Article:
One of the wonderful things about the Internet is that it has created a democracy of the masses. Anyone with an Amazon or a GoodReads account can be a book reviewer with the ability to influence a huge audience. Opinions about literature are no longer held in the tight-fisted hands of a select few elite…and I think this is ultimately a good thing.

However, as we all know, some people are better reviewers than others, and the comments section can sometimes read like the unfiltered Id of the worst humanity has to offer.

In an effort to offer some guidance on how to review books with grace and precision, I’d like to re-post this wonderful article by Maria Popova in The Atlantic on John Updike’s 6 Rules for Constructive Criticism. Popova writes:

[…] what E. B. White once wisely pointed to as the role and social responsibility of the writer—”to lift people up, not lower them down”—I believe to be true of the role and social responsibility of the critic as well, for thoughtful criticism is itself an art and a creative act.

John Updike is a good model for how to be a good reviewer because he was both a thoughtful reviewer and one of Americas greatest and most prolific authors. For those of you reviewing books on Amazon, GoodReads, or anywhere else, here are some tips from John Updike on how to do it well:

1. Try to understand what the author wished to do, and do not blame him for not achieving what he did not attempt.

2. Give him enough direct quotation—at least one extended passage—of the book’s prose so the review’s reader can form his own impression, can get his own taste.

3. Confirm your description of the book with quotation from the book, if only phrase-long, rather than proceeding by fuzzy precis.

4. Go easy on plot summary, and do not give away the ending.

5. If the book is judged deficient, cite a successful example along the same lines, from the author’s ouevre or elsewhere. Try to understand the failure. Sure it’s his and not yours?

6. Do not accept for review a book you are predisposed to dislike, or committed by friendship to like. Do not imagine yourself a caretaker of any tradition, an enforcer of any party standards, a warrior in an idealogical battle, a corrections officer of any kind. Never, never […] try to put the author ‘in his place,’ making him a pawn in a contest with other reviewers. Review the book, not the reputation. Submit to whatever spell, weak or strong, is being cast. Better praise and share than blame and ban. The communion between reviewer and his public is based on the presumption of certain possible joys in reading, and all our discriminations should curve toward that end.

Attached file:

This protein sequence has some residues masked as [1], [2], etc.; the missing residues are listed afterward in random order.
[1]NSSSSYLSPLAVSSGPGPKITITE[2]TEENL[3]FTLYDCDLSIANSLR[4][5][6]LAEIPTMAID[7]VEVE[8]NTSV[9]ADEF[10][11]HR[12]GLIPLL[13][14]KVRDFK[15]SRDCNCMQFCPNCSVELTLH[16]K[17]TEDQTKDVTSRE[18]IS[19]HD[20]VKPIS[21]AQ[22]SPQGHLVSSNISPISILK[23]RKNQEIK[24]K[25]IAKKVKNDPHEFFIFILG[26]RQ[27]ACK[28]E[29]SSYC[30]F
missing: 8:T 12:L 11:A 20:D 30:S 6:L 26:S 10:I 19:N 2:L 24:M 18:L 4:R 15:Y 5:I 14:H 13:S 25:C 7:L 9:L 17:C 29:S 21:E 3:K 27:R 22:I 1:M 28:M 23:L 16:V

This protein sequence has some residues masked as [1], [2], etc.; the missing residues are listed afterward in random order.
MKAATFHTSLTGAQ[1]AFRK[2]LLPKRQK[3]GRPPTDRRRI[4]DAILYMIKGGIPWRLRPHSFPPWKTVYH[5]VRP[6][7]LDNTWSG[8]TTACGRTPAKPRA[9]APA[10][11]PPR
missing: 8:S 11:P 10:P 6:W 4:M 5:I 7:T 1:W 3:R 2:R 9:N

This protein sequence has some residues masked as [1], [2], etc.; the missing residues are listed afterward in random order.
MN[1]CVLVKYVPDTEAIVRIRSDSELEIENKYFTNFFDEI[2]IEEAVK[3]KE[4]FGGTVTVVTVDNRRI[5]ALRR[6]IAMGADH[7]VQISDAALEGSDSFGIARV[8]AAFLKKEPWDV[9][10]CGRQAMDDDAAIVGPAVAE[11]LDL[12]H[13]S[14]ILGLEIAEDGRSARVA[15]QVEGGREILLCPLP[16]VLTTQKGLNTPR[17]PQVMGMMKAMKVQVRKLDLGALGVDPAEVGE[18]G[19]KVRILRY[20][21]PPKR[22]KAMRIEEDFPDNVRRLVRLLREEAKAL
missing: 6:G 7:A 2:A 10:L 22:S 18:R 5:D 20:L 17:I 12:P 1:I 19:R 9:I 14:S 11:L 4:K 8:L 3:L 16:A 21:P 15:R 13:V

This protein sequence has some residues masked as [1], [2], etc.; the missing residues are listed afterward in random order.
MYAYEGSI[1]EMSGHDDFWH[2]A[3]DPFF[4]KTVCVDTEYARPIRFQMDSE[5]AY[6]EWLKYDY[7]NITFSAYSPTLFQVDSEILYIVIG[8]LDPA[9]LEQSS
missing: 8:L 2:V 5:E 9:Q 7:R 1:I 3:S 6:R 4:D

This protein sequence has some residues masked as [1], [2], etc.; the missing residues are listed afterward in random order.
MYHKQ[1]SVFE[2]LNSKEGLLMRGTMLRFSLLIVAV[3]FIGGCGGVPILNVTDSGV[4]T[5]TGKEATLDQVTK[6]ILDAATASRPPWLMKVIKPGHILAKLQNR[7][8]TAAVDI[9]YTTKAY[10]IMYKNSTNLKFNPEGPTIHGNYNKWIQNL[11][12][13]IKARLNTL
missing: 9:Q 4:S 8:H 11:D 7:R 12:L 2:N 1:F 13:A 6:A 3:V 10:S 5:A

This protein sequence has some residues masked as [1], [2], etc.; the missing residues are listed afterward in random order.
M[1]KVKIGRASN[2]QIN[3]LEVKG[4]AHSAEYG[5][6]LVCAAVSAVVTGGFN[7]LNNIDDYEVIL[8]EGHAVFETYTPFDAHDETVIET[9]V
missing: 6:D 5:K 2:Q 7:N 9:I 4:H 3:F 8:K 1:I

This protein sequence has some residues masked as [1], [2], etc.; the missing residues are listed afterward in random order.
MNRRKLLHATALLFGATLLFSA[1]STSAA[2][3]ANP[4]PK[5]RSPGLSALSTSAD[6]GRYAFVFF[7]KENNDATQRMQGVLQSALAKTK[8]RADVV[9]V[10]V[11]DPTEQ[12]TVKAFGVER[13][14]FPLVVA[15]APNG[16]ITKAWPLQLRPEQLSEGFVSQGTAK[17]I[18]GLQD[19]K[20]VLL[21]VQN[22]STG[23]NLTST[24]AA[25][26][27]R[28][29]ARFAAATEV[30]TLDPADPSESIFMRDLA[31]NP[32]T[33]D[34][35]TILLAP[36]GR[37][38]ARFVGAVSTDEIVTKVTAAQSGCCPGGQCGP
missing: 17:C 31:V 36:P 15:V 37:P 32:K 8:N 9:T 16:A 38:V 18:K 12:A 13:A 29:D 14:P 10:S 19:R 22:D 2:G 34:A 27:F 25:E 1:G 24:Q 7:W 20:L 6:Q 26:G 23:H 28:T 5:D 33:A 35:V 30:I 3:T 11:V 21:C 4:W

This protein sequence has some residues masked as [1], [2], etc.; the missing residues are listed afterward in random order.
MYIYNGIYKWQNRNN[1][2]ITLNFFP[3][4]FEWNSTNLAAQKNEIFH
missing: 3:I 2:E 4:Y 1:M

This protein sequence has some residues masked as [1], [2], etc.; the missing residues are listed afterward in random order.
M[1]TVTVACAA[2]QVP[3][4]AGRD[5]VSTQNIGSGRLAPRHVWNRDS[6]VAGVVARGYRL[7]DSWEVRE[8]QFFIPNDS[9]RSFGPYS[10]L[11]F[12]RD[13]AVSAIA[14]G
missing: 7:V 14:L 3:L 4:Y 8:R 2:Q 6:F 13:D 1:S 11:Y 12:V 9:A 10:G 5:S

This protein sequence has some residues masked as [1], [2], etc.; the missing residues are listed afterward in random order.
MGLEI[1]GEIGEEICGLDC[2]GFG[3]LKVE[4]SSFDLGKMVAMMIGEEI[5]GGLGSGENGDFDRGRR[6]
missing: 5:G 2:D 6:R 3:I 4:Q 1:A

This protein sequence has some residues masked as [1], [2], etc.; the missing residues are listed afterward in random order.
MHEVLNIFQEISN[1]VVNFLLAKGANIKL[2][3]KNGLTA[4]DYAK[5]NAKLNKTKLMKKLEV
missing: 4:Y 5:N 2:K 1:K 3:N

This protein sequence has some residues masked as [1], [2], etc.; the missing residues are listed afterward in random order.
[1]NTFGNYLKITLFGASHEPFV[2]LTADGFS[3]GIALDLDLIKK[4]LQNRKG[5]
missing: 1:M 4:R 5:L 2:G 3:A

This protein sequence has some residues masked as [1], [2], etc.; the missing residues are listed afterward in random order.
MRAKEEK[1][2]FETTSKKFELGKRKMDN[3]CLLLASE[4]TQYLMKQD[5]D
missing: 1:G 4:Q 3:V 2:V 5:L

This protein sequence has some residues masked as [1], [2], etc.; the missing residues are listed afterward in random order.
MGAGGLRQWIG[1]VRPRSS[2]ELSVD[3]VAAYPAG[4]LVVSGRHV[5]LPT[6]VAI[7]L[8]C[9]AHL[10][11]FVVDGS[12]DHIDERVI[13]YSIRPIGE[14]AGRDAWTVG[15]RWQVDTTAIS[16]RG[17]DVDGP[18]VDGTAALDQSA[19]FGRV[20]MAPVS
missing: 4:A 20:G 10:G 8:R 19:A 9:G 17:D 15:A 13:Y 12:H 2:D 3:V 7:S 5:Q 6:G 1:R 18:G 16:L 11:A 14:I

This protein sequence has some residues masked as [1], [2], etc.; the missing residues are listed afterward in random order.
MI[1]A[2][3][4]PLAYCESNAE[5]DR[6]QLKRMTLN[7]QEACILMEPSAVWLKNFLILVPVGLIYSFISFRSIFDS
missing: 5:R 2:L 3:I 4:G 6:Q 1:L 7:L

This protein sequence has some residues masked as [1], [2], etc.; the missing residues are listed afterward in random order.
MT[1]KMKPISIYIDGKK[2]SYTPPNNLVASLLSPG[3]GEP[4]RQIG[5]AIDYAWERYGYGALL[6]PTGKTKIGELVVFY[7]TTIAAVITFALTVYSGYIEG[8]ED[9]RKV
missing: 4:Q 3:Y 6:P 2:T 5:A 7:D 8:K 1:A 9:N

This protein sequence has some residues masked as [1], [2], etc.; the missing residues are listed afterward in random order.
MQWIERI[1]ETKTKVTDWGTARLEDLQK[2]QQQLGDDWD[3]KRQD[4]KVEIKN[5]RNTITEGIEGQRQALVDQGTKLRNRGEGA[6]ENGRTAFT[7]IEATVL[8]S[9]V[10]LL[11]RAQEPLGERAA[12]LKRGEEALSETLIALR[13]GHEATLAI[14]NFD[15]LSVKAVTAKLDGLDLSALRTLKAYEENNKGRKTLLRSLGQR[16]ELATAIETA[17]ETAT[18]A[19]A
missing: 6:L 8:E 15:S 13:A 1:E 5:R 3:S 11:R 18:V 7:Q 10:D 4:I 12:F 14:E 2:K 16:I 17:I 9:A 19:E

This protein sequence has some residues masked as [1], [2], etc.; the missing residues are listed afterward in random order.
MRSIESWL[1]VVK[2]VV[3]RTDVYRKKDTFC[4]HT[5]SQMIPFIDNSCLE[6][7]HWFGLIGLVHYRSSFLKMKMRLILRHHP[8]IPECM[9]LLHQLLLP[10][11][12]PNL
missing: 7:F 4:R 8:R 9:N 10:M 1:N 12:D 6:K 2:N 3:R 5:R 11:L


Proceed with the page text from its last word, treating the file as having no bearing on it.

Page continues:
Works Cited:

Popova, Maria. “John Updike’s 6 Rules for Constructive Criticism.” The Atlantic. May 2, 2012.

Updike, John. Picked-Up Pieces: Essays. Random House. 1977.

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How to Read: Part 4 – The Rhetoric Stage

Rhetoric is the third part of the trivium, and it is basically the art of persuasion.

In his introduction Write Like the Masters, William Cane writes:

[Rhetoric is] much more than verbal volleyball and pontificating propagandism. Rhetoric also encompasses methods of being felicitous with words as well as techniques for mastering style. Rhetoric, among other things, teaches how to contrive an introduction that will seduce a reader, take him by the nose, and never let him go until he reaches the last paragraph. You want to do that don’t you? Of course you do!

Allow me, then, to introduce you to one aspect of rhetoric, one teensy-weensy aspect of it that can literally salvage your writing career, infuse your style with new vim and vigor, and give you a voice equal to the voices of the best and brightest who came before you. It’s all […] about the classical rhetorical technique of imitation.

Yes, you heard that right: imitation. Imitation is a right of passage that all writers and artists go through. It is the process of learning what came before, so that you can incorporate it in your own work.